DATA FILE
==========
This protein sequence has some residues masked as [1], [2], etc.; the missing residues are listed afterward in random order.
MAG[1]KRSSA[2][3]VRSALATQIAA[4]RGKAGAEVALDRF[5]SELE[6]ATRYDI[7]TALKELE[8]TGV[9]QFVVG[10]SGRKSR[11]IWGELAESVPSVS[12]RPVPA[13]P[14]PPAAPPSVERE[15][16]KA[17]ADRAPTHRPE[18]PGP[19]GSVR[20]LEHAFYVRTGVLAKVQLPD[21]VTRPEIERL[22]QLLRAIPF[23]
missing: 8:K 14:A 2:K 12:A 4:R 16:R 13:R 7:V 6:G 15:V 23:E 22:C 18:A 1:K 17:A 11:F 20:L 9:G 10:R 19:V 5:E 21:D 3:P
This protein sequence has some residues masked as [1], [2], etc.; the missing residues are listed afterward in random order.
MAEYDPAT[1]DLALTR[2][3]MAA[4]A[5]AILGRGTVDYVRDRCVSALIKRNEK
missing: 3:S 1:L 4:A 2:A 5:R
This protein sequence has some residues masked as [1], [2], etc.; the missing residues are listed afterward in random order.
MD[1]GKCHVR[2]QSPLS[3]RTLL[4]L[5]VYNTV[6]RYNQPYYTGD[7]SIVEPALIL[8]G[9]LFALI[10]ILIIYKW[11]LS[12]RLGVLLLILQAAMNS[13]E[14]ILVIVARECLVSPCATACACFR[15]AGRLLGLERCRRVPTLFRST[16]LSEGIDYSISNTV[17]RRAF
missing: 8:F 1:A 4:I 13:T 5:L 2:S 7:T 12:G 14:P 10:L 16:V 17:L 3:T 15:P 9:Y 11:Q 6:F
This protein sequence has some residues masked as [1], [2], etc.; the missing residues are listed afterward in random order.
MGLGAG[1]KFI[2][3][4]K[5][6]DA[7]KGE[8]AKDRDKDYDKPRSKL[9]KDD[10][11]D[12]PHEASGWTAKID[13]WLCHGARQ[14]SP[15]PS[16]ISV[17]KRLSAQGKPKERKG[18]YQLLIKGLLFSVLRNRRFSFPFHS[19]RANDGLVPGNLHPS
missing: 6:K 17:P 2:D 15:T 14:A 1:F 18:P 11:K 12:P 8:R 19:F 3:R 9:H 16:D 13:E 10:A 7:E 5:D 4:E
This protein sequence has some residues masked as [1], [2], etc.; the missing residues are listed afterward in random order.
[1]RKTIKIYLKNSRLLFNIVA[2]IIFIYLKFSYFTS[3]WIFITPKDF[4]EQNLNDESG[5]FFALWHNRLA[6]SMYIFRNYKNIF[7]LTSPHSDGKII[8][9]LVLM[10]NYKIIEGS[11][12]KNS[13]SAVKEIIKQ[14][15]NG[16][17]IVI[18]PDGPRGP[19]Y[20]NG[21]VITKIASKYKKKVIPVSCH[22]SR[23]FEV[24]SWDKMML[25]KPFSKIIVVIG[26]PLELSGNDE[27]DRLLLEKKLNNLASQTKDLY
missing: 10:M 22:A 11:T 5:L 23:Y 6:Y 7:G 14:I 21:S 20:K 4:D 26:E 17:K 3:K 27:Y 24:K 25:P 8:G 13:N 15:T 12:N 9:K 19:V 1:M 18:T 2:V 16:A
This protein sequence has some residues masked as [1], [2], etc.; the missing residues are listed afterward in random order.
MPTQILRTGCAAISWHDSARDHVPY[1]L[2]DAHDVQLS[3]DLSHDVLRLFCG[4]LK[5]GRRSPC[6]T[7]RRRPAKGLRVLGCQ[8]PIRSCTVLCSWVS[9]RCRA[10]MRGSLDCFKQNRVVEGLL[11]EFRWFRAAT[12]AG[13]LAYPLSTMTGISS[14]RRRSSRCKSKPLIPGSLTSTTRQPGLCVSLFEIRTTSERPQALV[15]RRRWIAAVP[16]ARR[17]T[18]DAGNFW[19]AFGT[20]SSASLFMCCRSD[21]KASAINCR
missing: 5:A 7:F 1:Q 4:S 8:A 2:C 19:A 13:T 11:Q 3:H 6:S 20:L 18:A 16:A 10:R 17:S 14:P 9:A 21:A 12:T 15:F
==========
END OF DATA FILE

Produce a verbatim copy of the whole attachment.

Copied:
This protein sequence has some residues masked as [1], [2], etc.; the missing residues are listed afterward in random order.
MAG[1]KRSSA[2][3]VRSALATQIAA[4]RGKAGAEVALDRF[5]SELE[6]ATRYDI[7]TALKELE[8]TGV[9]QFVVG[10]SGRKSR[11]IWGELAESVPSVS[12]RPVPA[13]P[14]PPAAPPSVERE[15][16]KA[17]ADRAPTHRPE[18]PGP[19]GSVR[20]LEHAFYVRTGVLAKVQLPD[21]VTRPEIERL[22]QLLRAIPF[23]
missing: 8:K 14:A 2:K 12:A 4:R 16:R 13:R 7:V 6:G 15:V 23:E 22:C 18:A 1:K 17:A 11:F 20:L 9:G 10:R 19:V 5:E 21:D 3:P
This protein sequence has some residues masked as [1], [2], etc.; the missing residues are listed afterward in random order.
MAEYDPAT[1]DLALTR[2][3]MAA[4]A[5]AILGRGTVDYVRDRCVSALIKRNEK
missing: 3:S 1:L 4:A 2:A 5:R
This protein sequence has some residues masked as [1], [2], etc.; the missing residues are listed afterward in random order.
MD[1]GKCHVR[2]QSPLS[3]RTLL[4]L[5]VYNTV[6]RYNQPYYTGD[7]SIVEPALIL[8]G[9]LFALI[10]ILIIYKW[11]LS[12]RLGVLLLILQAAMNS[13]E[14]ILVIVARECLVSPCATACACFR[15]AGRLLGLERCRRVPTLFRST[16]LSEGIDYSISNTV[17]RRAF
missing: 8:F 1:A 4:I 13:T 5:L 2:S 7:T 12:G 14:P 10:L 16:V 17:L 3:T 15:P 9:Y 11:Q 6:F
This protein sequence has some residues masked as [1], [2], etc.; the missing residues are listed afterward in random order.
MGLGAG[1]KFI[2][3][4]K[5][6]DA[7]KGE[8]AKDRDKDYDKPRSKL[9]KDD[10][11]D[12]PHEASGWTAKID[13]WLCHGARQ[14]SP[15]PS[16]ISV[17]KRLSAQGKPKERKG[18]YQLLIKGLLFSVLRNRRFSFPFHS[19]RANDGLVPGNLHPS
missing: 6:K 17:P 2:D 15:T 14:A 1:F 18:P 11:K 12:P 8:R 19:F 3:R 9:H 16:D 13:E 10:A 7:E 5:D 4:E
This protein sequence has some residues masked as [1], [2], etc.; the missing residues are listed afterward in random order.
[1]RKTIKIYLKNSRLLFNIVA[2]IIFIYLKFSYFTS[3]WIFITPKDF[4]EQNLNDESG[5]FFALWHNRLA[6]SMYIFRNYKNIF[7]LTSPHSDGKII[8][9]LVLM[10]NYKIIEGS[11][12]KNS[13]SAVKEIIKQ[14][15]NG[16][17]IVI[18]PDGPRGP[19]Y[20]NG[21]VITKIASKYKKKVIPVSCH[22]SR[23]FEV[24]SWDKMML[25]KPFSKIIVVIG[26]PLELSGNDE[27]DRLLLEKKLNNLASQTKDLY
missing: 10:M 22:A 11:T 5:L 23:Y 6:Y 7:G 14:I 21:S 20:K 4:D 26:E 17:K 3:K 27:Y 24:K 25:P 8:G 13:N 15:T 12:N 9:K 19:V 1:M 18:T 2:V 16:A
This protein sequence has some residues masked as [1], [2], etc.; the missing residues are listed afterward in random order.
MPTQILRTGCAAISWHDSARDHVPY[1]L[2]DAHDVQLS[3]DLSHDVLRLFCG[4]LK[5]GRRSPC[6]T[7]RRRPAKGLRVLGCQ[8]PIRSCTVLCSWVS[9]RCRA[10]MRGSLDCFKQNRVVEGLL[11]EFRWFRAAT[12]AG[13]LAYPLSTMTGISS[14]RRRSSRCKSKPLIPGSLTSTTRQPGLCVSLFEIRTTSERPQALV[15]RRRWIAAVP[16]ARR[17]T[18]DAGNFW[19]AFGT[20]SSASLFMCCRSD[21]KASAINCR
missing: 5:A 7:F 1:Q 4:S 8:A 2:C 19:A 13:T 11:Q 3:H 6:S 20:L 18:A 16:A 10:R 17:S 14:P 9:A 21:A 12:T 15:F